Sunday, September 16, 2012

A Rosh Hashanah Sermon--Adonai Yireh

This past summer, the scandal in the Penn State football program rocked not only the world of college sports but the entire nation. Coach Joe Paterno and other Penn State officials displayed unbelievable negligence in protecting Jerry Sandusky. The NCAA issued against Penn State what is arguably the most severe punishment in collegiate sporting history, and I think rightfully so.

However there’s one aspect of the NCAA’s penalty that I find troubling: the decision to strip the football program of all of its victorious since 1998. This is troubling for two reasons. First, it punishes the players for the crimes of their coaches. And second—and for me more importantly—it pretends that history can be rewritten.

Going back in the record books and changing a few stats doesn’t actually change anything. Taking away Joe Paterno’s victories doesn’t undo his wrongdoings, nor does it refute his winning record. Whether Paterno is or isn’t the winningest coach in NCAA history doesn’t remove the trauma that Sandusky inflicted on so many young boys. And even if Paterno was a terrible coach and role model, it doesn’t change the number of times his team scored more points than their opponents. Even in this viciously perverse story—and no matter how much we’d like to undo this cruelty—the past cannot be rewritten.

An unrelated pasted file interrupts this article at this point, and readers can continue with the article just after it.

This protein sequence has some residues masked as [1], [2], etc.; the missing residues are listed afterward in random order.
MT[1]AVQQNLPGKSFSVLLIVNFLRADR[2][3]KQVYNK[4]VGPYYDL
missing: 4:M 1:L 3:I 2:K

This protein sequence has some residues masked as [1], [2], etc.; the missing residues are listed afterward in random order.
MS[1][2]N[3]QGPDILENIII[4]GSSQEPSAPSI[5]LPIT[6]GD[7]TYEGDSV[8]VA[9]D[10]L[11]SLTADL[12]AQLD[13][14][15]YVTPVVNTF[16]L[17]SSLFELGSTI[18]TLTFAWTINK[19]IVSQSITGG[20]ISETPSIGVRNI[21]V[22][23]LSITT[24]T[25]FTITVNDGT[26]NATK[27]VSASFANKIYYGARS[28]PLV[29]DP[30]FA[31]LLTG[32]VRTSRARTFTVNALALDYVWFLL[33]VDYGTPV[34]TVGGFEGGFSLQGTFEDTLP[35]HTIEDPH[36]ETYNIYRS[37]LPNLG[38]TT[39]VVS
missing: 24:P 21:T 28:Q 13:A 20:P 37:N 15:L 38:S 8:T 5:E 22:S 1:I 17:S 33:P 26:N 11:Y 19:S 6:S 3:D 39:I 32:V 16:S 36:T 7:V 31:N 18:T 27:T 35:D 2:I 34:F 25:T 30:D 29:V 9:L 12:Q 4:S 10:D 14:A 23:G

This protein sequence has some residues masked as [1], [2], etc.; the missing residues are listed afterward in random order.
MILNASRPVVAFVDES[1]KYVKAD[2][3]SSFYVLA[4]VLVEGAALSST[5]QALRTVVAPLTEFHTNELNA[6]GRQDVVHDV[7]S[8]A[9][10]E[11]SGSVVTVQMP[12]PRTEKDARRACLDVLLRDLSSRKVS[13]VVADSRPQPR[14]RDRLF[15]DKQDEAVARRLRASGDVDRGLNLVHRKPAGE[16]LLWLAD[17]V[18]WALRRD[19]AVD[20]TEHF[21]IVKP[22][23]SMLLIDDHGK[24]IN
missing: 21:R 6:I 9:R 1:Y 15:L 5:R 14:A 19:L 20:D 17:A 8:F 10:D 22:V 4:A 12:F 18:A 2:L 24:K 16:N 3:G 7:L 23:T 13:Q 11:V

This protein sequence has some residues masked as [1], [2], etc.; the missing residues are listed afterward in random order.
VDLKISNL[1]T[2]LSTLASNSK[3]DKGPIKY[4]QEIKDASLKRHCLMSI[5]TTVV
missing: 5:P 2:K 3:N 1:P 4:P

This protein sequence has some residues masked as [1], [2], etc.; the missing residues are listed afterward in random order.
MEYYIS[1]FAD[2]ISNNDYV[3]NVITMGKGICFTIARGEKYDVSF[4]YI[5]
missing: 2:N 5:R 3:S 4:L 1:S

Rosh Hashanah calls us to open the books of our lives and see what we have written there. Where have we been this past year? What were our greatest successes and our greatest failures? “Our days are like scrolls,” teaches Bakhya, the medieval Jewish philosopher. “Write in them only what you want remembered.” How often do we write in the books of our lives things we wish we could strike from the record? How often do we lose our patience with a loved one, only to immediately wish we could take it back? How often do we share that tiniest piece of gossip, with the full knowledge that it can’t be unsaid? How often do we put our work first at the expense of our family, only to find ourselves, years down the line, wishing that we could have one more Saturday afternoon together? How often do we wish that we could rewrite history?

This morning, we read the binding of Isaac, the most well known and perhaps most troubling episode in Abraham’s life, one that I imagine Abraham himself wishes could be rewritten. As a sign of devotion to God, Abraham takes his son Isaac to the top of Mount Moriah with the intention of making him a human sacrifice. Thankfully, an angel of God intervenes, and Abraham is unable to complete the task. And as a sign of thanks to God, Abraham decides to rename that place “Adonai yireh / The Lord sees.”